Tampa Bay Food Banks Prepare for Pandemic’s Long-Term Effects on Families in Need
We’re four months into the pandemic, and food banks are seeing a steady line of people.
“We’re starting to see that pick back up now. Cause we’re seeing a second wave, if you will, of concern,” said Feeding Tampa Bay president and CEO Thomas Mantz.
Mantz says an additional 10,000 families a week are getting food from their drive through mega pantries, a result of Covid-19.
For the organization, though, unprecedented times have taken on a whole new meaning:
“We rely typically rely on donated food. For the first time in our organization’s 37 year history, we’ve bought millions of dollars worth of food at this point, that we’re then donating back into the community,” said Mantz.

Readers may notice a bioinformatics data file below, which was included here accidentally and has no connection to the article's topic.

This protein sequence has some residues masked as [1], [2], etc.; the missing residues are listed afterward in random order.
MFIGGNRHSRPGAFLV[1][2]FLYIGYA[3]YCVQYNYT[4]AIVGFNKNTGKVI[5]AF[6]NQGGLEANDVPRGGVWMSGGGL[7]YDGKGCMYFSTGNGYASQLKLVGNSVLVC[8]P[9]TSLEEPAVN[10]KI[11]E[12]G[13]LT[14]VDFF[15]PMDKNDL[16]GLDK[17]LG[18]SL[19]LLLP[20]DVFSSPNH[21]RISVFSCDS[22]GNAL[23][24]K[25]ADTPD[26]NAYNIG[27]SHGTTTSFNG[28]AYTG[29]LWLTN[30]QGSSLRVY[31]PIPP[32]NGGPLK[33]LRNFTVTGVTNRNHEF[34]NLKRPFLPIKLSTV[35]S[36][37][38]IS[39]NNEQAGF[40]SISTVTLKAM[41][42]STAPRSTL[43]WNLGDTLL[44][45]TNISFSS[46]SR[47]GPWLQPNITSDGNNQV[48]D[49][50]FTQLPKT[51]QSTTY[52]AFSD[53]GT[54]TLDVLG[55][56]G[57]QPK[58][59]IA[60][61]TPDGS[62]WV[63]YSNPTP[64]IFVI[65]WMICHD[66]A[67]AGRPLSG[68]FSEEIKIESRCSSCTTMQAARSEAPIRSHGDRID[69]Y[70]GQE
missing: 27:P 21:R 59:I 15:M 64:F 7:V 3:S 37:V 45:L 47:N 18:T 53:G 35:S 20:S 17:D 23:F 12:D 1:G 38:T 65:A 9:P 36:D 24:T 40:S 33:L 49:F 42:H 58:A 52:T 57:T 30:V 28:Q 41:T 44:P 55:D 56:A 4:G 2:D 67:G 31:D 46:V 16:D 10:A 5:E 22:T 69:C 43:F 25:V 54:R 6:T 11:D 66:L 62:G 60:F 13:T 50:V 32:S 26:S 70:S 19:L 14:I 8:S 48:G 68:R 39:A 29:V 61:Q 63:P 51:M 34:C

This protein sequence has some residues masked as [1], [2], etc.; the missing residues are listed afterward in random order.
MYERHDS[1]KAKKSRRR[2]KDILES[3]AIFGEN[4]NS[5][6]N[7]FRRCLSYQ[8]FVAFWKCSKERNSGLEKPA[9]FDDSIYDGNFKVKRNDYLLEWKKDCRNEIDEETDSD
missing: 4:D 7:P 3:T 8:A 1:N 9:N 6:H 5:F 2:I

Now, food pantries are bracing for long-term effects.
People continue to get laid off. Stimulus checks are running out.
The folks at St. Vincent De Paul Society Diocese of St. Petersburg say they’re expecting an uptick when the eviction freeze expires.
“Chances are we’re looking at the end of this month depending on what the governor decides going forward,” said president Nancy Jones.
These food pantries are relying on grants and donations to help as many as possible during these times.
“Beyond that, we just have to take it, one person, at a time and hope for the best and continue to pray that all goes well,” Jones said.